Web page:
Shane's Reviews > I Know This Much Is True

I Know This Much Is True by Wally Lamb
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really liked it

I would liked to have given this novel five stars for keeping me engrossed and interested right through, but the excessive detail in sections and the desire to tie up all the loose ends into a happy ending sort of moved it into the Nicholas Sparks category for me - 4 stars would suffice.

Right from the opening chapter when the sweet-hearted but mentally troubled twin Thomas mutilates himself in a public library, this book grabs you with its cast of quirky characters: a mother with a harelip, a bullying stepfather, a self-aggrandizing grandfather, a sexually predatory translator, a surly Wequonnoc native, and Dominic the angry twin who is also the narrator, and a host of others. Everyone keeps secrets, some destructive when finally revealed. The incidents are equally unusual: a decapitation of Biblical proportions, an exploding TV set, Grandpa Domenico’s fantastical life story, the whodunnit search for the real father of the Birdsey Twins. Then there are the syrupy, Nicholas Sparks moments: a girlfriend suffering from AIDS, a mother dying of cancer, tragic falls off rooftops, drowning deaths, SIDS, suicides by waterfalls, tear-jerking moments of atonement between characters. It appears that Lamb took all the elements that are considered necessary for a bestseller and dumped them into this book, and it took him 900 pages to accomplish that.

The central conflict is the anger in Dominic Birdsey, tired of being his schizophrenic brother’s keeper from the day they were born. Dominic hungers for his mother’s affection which she showers on the vulnerable Thomas instead. Dominic tries to stand up to his bullying stepfather, Ray, to protect Thomas, and is not always successful; the scars the twins endure from Ray spill into adulthood. Dominic tries to protect Thomas while the latter is incarcerated in mental institutions, again not always successfully. When he finally springs Thomas from the Hatch correctional centre, Thomas does not repay him as expected. Dominic’s anger also ruins his relationships; with his wife Dessa, with his girlfriend Joy, with Ray; only his friend and brother-in-law Leo, himself a colourful character who fancies himself a Hollywood actor but is only a humble car salesman, sticks by Dominic through the ups and downs. Lamb re-incarnates the same conflicts in each generation: mysoginy, betrayal, secrecy, sibling rivalry and mental illness. Dominic, the stronger and healthier twin, begins to come apart at the seams and submits to the help of a psychologist, Dr, Patel, in trying to unravel his convoluted family burden. I found the sessions with Dr. Patel were too long, almost as if I was sitting in real sessions with my psychologist.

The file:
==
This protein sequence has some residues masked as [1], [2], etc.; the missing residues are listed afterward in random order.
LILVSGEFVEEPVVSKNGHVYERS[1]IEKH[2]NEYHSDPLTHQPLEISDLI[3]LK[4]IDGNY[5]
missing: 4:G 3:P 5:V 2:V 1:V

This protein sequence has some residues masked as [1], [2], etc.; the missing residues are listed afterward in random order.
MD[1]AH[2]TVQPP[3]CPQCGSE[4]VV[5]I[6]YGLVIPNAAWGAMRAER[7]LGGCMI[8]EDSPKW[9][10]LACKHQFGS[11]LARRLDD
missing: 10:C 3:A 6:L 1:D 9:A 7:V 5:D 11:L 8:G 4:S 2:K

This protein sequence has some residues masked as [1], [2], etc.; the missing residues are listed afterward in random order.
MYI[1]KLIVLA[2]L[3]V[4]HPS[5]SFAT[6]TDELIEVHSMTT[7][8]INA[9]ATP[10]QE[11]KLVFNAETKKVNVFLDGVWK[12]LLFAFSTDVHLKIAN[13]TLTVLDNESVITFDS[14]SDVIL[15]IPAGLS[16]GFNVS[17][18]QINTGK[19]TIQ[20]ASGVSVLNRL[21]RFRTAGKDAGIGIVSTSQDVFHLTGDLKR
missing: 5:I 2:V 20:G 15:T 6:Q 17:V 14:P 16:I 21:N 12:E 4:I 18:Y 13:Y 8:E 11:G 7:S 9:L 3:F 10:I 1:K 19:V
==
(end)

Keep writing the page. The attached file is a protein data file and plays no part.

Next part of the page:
Three story lines weave in and out of the narrative: the early life of the Birdseys from 1950 - 69 culminating in Thomas’s diagnosis of schizophrenia, 1990 and beyond beginning when Thomas self-mutilates in the library, and the autobiography of Grandpa Domenico Tempesta that Dominic is reading in dribs and drabs in the attempt to unravel who his real father is. I felt that given the book’s voluminous length, we could have ended when Domenico’s story concluded, leaving us with a hint of who the twins’ real father could have been, but Lamb went for certainty and for tying up the loose ends, and so we plodded along for another 60 pages. Given the setting, and the last half of the 20th century in America being covered, it appears that Lamb used quite a bit of autobiographical detail to plumb deep into this dysfunctional family story.

Having finished the book, I sat back and reflected on what its central messages were: that success comes after plunging through trial, that secrets destroy relationships, that love surfaces no matter how hard we try to submerge it, that the sins of the fathers and grandfathers are poignant signposts for us in life, no matter how dastardly they were, and that anger needs to be sublimated. The title seems to emphasize that Lamb wanted us to learn these lessons, because he knew them to be true.

I would recommend this book to anyone looking for an engaging but long read. The writing is alternatively witty, sad, agonizing and rich in detail, and the voices are distinct.
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Reading Progress

Started Reading
January 24, 2019 – Shelved
January 24, 2019 – Finished Reading

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